Thanks for all the info. This is all stuff I find interesting. Please keep us updated.
Title: My Little Solar Project
Post by: Jl808 on May 17, 2012, 08:49:02 PM
Yes great info.  Thanks!
Title: My Little Solar Project
Post by: hnl.flyboy on May 18, 2012, 07:06:07 AM
Pretty sick!
Title: Re: My Little Solar Project
Post by: wirecounter on July 31, 2012, 06:24:36 PM
All done!  Ended up buying two Costco batteries (115 Ah rating each) for this system.  No problem running my table saw now!!!  :geekdanc:

The orange extension cable that goes up is connected to my garage door opener.  The orange extension cable that goes down goes to a 4" square box with 4 outlets similar to the one mounted above the inverter.

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Title: Re: My Little Solar Project
Post by: wirecounter on July 31, 2012, 06:28:42 PM
Actually, almost "all done."  Waiting for this company http://www.sunsaluter.com/ (http://www.sunsaluter.com/) to begin production of their passive sun tracker system to mount my panel on.
Title: Re: My Little Solar Project
Post by: Inspector on July 31, 2012, 06:47:33 PM
So sum the whole thing up for us. I would like to know things like total cost, all the items you run off of the system? Especially constant drain items or items use a lot for longer periods of time such as lights and such. Thanks again for keeping us up to date on this. I want to do something exactly like this when I move back to the Big Island.  :shaka:
Title: Re: My Little Solar Project
Post by: wirecounter on July 31, 2012, 08:22:58 PM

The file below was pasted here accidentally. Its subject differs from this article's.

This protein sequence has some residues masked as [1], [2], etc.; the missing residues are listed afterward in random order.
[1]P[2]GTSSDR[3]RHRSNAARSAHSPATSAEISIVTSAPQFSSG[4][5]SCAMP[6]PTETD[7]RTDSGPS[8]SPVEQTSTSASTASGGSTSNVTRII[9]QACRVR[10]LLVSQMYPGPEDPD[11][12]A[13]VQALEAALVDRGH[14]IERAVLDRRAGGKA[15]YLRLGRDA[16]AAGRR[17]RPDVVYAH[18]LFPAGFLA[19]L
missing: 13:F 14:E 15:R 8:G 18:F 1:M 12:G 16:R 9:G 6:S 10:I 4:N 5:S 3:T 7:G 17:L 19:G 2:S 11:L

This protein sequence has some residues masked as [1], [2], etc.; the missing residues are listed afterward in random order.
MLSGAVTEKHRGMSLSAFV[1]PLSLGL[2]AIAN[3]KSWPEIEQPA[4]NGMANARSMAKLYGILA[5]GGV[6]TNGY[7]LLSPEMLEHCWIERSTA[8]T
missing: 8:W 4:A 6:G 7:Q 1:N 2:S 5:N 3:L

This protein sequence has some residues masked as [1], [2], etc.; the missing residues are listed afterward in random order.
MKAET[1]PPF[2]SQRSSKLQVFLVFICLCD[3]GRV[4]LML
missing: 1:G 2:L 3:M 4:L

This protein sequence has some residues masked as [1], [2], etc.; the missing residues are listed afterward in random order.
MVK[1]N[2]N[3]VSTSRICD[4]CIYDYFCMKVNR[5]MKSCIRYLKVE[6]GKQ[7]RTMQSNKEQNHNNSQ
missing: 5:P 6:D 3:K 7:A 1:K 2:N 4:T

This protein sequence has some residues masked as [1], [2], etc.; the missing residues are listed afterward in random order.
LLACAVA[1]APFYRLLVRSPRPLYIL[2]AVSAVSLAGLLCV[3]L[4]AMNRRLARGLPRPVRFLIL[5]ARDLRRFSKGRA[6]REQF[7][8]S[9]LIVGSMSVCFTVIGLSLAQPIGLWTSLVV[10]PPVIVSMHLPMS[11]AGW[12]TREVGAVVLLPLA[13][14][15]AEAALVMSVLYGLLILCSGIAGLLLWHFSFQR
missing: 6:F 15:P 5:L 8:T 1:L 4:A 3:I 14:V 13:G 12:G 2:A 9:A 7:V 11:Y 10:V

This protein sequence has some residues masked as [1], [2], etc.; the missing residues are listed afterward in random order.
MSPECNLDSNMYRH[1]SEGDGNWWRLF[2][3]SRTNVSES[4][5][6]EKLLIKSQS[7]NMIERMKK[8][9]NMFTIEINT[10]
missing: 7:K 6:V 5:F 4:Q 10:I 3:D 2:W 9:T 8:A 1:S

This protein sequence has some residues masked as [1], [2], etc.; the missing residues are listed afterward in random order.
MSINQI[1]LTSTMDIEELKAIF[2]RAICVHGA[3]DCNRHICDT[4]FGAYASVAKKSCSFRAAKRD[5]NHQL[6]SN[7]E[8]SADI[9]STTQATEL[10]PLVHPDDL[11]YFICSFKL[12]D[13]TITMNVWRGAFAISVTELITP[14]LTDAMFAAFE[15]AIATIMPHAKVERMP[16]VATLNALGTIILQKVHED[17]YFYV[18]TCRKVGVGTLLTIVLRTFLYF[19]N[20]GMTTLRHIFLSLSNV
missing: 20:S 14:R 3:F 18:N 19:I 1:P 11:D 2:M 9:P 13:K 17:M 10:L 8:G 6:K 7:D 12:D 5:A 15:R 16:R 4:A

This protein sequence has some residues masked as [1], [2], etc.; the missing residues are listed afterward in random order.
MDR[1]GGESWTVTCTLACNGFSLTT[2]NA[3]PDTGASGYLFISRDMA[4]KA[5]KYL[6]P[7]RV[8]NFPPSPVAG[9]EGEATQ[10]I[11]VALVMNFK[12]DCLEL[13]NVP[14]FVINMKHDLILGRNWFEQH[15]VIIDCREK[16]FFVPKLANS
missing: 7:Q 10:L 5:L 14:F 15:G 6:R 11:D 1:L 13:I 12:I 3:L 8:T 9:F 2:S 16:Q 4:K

Okay . . .

The seven items that I purchased from Amazon total $578.61. 
The two Costco batteries total $175.90.
Purchased four battery terminals and one foot of 1 gauge cable (211 amps capacity) from the auto parts store ~ $10.00
Purchased two terminal strips, eye connectors, and spade connectors from electronic supply store (IC Supply) ~ $15.00
Purchased 100' extension cord, four duplex outlets, two 4" square electrical box, two 4" square 2-duplex outlet cover plates, three male AC connectors from City Mill ~ $60.00

I had the 14 gauge 2-conductor yellow cable (for connecting the charging controller to the batteries & temporarily to the solar panel - need to buy UV rated black cable once I get the sun tracker) left over from another project, but a 500' box costs around $300 or purchase by foot from Home Depot

Grand total = $839.51

What I have attached/or use it for:

garage door opener: 7 amp draw (840W) for around 10 seconds.
fluorescent light with two 20W lamps: 0.33 amp draw (40W) for around two to three hours when I am pressing out boo-lets or fidling around my reloading bench.